I bring this up because both Belonging and Never Split the Difference attempt to impart the reader with new perspectives and tools for everyday social interaction. However, it is clear that I personally prefer books in this genre that are heavier on narrative anecdotes and lighter on research studies.


Cohen partitions the book into 3 Parts:

  • Part One: The Science and Art of Situation-Crafting
  • Part Two: Causes and Cures
  • Part Three: Fostering Belonging in All Walks of Life

Part One & Two offer a buffet of social psychology concepts both familiar and new. Part Three aims to apply all the concepts from Part One & Two into different facets of life like school, work, health, politics, etc.

I thoroughly enjoyed Part One & Two. Cohen reviews general psychology concepts (stereotyping, Us vs. Them dynamics, etc.) with famous studies (like the Stanford Prison Experiment), while also introducing topics like FAE and Belonging Uncertainty that are more directly related to the premise of the book. He also weaves in his research contributions on these topics to garner more credibility from the reader.

I dislike like the premise and structure of Part Three, however. It is unlikely that a reader cares equally (or at all) about every facet of life in which we can apply the concepts from Part One and Two. For example, a working adult in their 20s would likely care more about “Belonging at Work” than “Belonging in School” (since they just finished schooling). Although all sections are super interesting to the target reader, it creates a less pleasurable experience on average since the reader feels obligated to read through other sections just to get to their favorite section or finish the book.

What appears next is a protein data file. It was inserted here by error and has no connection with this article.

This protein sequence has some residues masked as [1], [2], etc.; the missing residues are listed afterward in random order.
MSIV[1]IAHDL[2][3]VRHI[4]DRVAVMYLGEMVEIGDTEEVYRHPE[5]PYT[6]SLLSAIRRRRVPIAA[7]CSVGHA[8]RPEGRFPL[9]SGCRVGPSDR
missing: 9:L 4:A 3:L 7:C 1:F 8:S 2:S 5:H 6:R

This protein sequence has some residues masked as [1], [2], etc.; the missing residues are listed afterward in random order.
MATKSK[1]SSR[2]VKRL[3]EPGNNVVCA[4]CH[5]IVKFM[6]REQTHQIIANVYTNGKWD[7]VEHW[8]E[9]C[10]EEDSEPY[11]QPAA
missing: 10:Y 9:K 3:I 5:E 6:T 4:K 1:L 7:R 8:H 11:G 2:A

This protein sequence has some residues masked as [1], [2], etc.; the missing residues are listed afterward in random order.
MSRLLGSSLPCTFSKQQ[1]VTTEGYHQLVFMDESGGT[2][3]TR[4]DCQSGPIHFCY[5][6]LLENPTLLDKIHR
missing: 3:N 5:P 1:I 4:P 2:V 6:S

Also, one section in Part Three stands out as more specific than the others: “Belonging in Policing and the Community”. This adds to my earlier point about extremely enjoyable sections for a subset of readers, but a tedious experience on average.

I believe this section was a product of the time in which this book was published. Belonging was published in late 2022, and I feel that this section was emphasized in response to the murder of George Floyd in 2020. This topic could have been weaved into “Belonging in Politics”, or even used as an example in Parts One & Two. This section could have been more broad and called “Belonging in our Community”, with the policing topic mentioned within. Including sections like this that are ultra-relevant to the era in which the book was published will detract from the book’s value in 50+ years when the generally-applicable psychology concepts and strategies will hold more value than the context in which they are applied.

Final Verdict

3 out of 5 stars.

Geoffrey Cohen’s Belonging is a decent intro to social psychology that balances research and actionable strategies. However, it is not a “page-turner”, and suffers from poor organization in its final third.